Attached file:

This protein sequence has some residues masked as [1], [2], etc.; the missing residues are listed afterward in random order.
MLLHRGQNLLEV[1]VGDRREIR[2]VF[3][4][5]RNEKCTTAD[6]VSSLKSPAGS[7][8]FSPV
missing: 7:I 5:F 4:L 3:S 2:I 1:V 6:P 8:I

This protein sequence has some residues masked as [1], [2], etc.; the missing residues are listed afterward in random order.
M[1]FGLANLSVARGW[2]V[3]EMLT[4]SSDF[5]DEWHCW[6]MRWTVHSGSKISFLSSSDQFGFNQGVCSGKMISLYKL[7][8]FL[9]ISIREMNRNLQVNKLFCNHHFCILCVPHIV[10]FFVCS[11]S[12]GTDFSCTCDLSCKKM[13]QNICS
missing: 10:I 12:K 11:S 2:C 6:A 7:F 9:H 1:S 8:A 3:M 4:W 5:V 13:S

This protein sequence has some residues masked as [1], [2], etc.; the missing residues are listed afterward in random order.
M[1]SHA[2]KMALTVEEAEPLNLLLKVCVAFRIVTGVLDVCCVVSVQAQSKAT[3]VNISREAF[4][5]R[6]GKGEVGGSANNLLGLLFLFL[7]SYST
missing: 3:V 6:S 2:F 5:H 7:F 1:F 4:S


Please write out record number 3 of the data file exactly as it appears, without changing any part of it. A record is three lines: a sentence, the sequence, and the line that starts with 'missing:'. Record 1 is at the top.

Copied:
This protein sequence has some residues masked as [1], [2], etc.; the missing residues are listed afterward in random order.
M[1]SHA[2]KMALTVEEAEPLNLLLKVCVAFRIVTGVLDVCCVVSVQAQSKAT[3]VNISREAF[4][5]R[6]GKGEVGGSANNLLGLLFLFL[7]SYST
missing: 3:V 6:S 2:F 5:H 7:F 1:F 4:S